A redesigned multi-divisional European Super League with up to 80 teams would be an open tournament without any permanent members. After holding discussions with more than 50 clubs throughout Europe since October of last year, the news comes from A22.
A22 is a sports management company established to sponsor and assist in the creation of a new Super League.
The company has developed 10 principles that would serve as the foundation for the new breakaway competition. 20 teams were originally planned for the European Super League in 2021. This included 12 founding members, 3 nameless clubs, and an additional 5 teams that would qualify each year based on domestic accomplishments.
Arsenal, Chelsea, Liverpool, Manchester City, Manchester United, and Tottenham Hotspur all withdrew. The withdrawal from the breakaway league took place just after 48 hours due to strong fan criticism.
While Real Madrid, Barcelona, and Juventus continue to advocate for the competition to proceed. The other teams including Atletico Madrid, AC Milan, Inter Milan, and Juventus withdrew as well.
A22 has now suggested a new multi-divisional structure with between 60 and 80 clubs. In which teams would play a minimum of 14 games and would need to qualify yearly depending on their domestic accomplishments.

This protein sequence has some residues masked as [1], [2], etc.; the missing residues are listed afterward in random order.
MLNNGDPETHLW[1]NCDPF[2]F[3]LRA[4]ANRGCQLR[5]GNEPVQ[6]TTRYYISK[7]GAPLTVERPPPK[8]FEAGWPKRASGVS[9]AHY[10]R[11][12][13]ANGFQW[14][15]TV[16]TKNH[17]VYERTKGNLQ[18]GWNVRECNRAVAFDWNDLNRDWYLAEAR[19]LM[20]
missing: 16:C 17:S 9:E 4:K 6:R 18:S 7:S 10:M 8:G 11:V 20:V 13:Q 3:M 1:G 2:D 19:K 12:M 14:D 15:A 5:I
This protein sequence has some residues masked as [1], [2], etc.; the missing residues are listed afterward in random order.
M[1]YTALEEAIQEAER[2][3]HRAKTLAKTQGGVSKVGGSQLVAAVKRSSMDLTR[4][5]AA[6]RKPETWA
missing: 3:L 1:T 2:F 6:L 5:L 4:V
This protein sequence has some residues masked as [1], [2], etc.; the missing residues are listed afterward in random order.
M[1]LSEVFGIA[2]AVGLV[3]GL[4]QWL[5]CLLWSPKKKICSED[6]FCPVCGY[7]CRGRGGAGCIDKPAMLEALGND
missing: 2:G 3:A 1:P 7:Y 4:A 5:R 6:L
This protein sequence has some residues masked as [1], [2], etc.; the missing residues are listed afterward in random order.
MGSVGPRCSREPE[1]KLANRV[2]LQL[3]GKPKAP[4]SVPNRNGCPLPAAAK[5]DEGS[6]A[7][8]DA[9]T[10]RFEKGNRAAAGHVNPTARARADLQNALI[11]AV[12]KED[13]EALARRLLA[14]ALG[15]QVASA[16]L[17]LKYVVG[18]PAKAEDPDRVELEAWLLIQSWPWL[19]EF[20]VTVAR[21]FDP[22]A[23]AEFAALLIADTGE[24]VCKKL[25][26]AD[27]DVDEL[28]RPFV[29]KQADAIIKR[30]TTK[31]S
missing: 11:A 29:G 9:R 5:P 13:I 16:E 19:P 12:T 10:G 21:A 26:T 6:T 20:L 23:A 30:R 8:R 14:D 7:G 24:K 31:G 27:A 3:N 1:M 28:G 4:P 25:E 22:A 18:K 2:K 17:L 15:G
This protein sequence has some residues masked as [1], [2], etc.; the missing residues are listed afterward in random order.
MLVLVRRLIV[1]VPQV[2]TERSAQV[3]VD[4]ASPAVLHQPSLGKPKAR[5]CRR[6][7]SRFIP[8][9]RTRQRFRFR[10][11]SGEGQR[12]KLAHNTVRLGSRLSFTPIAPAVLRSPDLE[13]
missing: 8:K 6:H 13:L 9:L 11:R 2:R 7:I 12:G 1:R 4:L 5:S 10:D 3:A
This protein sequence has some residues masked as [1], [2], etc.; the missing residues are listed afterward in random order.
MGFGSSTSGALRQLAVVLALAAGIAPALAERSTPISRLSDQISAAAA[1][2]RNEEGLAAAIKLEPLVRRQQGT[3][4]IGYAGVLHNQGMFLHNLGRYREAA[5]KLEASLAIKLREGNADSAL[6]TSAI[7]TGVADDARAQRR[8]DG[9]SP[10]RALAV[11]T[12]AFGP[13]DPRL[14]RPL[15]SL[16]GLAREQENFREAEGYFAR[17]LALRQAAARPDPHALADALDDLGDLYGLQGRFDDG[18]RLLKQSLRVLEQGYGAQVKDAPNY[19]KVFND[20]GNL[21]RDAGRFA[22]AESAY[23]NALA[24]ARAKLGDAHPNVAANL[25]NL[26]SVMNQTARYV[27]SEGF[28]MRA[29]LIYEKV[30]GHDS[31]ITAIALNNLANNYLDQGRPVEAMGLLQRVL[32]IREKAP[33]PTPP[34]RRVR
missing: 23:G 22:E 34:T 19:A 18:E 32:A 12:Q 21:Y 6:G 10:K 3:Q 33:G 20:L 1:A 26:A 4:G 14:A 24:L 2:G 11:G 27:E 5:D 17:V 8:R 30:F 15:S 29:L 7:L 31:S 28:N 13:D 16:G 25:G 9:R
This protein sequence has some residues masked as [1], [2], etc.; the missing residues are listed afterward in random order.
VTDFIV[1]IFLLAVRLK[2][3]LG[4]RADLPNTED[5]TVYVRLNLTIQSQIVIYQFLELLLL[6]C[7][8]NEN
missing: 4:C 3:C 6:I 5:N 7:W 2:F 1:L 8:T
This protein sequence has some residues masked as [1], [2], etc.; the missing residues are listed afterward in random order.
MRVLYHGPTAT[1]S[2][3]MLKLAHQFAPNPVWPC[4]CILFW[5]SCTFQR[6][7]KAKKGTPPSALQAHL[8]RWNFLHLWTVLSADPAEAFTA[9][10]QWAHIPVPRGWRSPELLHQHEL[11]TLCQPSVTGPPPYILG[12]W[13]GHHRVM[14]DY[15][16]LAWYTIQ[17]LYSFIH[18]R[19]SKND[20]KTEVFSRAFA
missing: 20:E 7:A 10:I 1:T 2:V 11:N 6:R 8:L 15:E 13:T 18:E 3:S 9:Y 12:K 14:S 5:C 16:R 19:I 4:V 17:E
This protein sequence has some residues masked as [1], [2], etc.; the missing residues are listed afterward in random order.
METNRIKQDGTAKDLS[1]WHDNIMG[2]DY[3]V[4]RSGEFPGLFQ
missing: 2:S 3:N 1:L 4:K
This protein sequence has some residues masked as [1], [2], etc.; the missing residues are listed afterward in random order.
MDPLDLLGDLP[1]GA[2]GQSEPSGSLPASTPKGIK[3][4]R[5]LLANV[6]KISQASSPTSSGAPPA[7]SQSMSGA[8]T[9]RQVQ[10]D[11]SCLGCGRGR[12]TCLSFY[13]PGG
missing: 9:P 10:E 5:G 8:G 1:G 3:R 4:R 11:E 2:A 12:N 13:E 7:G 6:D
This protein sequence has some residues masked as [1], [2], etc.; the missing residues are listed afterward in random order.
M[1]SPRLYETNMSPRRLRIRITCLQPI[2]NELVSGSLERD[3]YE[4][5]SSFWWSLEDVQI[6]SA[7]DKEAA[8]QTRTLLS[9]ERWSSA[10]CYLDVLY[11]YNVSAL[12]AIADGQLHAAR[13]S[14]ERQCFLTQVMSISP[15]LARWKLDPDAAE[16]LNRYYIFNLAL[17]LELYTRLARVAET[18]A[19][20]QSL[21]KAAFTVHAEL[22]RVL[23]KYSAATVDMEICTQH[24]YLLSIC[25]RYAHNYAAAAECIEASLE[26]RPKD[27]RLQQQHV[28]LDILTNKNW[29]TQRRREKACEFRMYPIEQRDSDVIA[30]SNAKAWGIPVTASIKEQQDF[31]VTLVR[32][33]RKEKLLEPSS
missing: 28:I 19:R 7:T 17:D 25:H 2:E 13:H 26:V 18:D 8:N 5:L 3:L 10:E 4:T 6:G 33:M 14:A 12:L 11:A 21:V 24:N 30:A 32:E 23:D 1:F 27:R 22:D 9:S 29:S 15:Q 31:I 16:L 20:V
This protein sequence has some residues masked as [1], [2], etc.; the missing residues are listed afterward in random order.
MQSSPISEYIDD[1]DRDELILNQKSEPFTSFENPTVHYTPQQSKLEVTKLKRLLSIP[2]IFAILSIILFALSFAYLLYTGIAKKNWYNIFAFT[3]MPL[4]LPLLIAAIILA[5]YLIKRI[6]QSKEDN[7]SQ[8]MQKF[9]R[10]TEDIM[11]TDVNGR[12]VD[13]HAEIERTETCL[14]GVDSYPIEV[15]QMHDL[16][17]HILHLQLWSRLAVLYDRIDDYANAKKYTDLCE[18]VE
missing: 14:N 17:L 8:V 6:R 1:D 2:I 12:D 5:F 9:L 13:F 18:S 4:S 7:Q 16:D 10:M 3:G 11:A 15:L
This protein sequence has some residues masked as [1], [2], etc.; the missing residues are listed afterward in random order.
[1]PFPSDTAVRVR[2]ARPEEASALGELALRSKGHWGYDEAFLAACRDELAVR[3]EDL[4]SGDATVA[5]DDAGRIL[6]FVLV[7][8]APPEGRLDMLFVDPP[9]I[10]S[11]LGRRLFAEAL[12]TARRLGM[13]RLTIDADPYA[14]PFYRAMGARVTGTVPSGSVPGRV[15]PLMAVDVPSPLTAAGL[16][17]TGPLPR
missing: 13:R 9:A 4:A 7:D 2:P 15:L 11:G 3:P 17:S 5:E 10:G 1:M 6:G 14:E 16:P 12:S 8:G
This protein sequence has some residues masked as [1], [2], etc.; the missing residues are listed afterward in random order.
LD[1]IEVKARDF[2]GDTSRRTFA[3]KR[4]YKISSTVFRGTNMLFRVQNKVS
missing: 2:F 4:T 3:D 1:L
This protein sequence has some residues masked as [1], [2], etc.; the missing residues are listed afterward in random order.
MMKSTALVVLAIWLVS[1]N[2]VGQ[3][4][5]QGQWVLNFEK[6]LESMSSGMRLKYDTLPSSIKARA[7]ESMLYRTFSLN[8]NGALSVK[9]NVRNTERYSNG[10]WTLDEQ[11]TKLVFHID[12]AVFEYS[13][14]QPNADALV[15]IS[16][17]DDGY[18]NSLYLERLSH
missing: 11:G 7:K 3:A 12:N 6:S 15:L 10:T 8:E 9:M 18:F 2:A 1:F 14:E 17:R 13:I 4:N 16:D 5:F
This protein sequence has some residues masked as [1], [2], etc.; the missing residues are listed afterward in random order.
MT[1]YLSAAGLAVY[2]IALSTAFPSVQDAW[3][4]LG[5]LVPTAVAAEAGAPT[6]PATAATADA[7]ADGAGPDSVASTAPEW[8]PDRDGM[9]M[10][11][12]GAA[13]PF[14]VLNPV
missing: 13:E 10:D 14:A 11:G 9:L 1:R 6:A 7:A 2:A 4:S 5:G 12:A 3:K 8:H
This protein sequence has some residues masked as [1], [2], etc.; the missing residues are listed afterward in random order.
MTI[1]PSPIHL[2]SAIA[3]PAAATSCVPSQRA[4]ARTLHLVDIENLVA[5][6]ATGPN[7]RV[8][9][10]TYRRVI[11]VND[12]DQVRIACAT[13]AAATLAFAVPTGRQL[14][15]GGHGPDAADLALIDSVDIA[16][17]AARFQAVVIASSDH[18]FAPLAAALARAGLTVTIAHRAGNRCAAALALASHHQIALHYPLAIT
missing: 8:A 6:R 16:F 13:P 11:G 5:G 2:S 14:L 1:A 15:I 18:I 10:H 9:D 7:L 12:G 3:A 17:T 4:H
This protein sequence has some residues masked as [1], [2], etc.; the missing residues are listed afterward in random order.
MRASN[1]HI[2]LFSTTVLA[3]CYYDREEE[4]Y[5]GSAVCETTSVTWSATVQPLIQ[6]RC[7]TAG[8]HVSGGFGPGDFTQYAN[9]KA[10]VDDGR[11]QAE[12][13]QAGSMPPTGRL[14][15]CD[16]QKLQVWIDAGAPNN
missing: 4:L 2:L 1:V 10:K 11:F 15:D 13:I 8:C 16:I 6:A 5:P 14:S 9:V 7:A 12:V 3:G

European Super League out with a new concept
Speaking to German newspaper Die Welt about the fresh plans, Reichart said:
“The foundations of European football are in danger of collapsing.”
“It’s time for a change. It is the clubs that bear the entrepreneurial risk in football. But when important decisions are at stake, they are too often forced to sit idly by on the sidelines as the sporting and financial foundations crumble around them.”
“Our talks have also made it clear that clubs often find it impossible to speak out publicly against a system that uses the threat of sanctions to thwart opposition.”
“Our dialogue was open, honest, constructive and resulted in clear ideas about what changes are needed and how they could be implemented. There is a lot to do and we will continue our dialogue.”
According to Reichart, a minimum of 14 matches per club would offer “stability and predictability” in terms of revenue.
The 48-year-old has also discussed cost-cutting strategies and claims that clubs should limit their spending on player wages and net transfers to a predetermined portion of their annual football-related earnings.
“Club spending must be based solely on the funds generated and not on competitively distorting capital injections,”
Javier Tebas, the president of La Liga, has subsequently harshly criticised the proposed European Super League proposals, likening them to the wolf in Little Red Riding Hood.
On the spring, the European Court of Justice is anticipated to render its ultimate decision in the matter.
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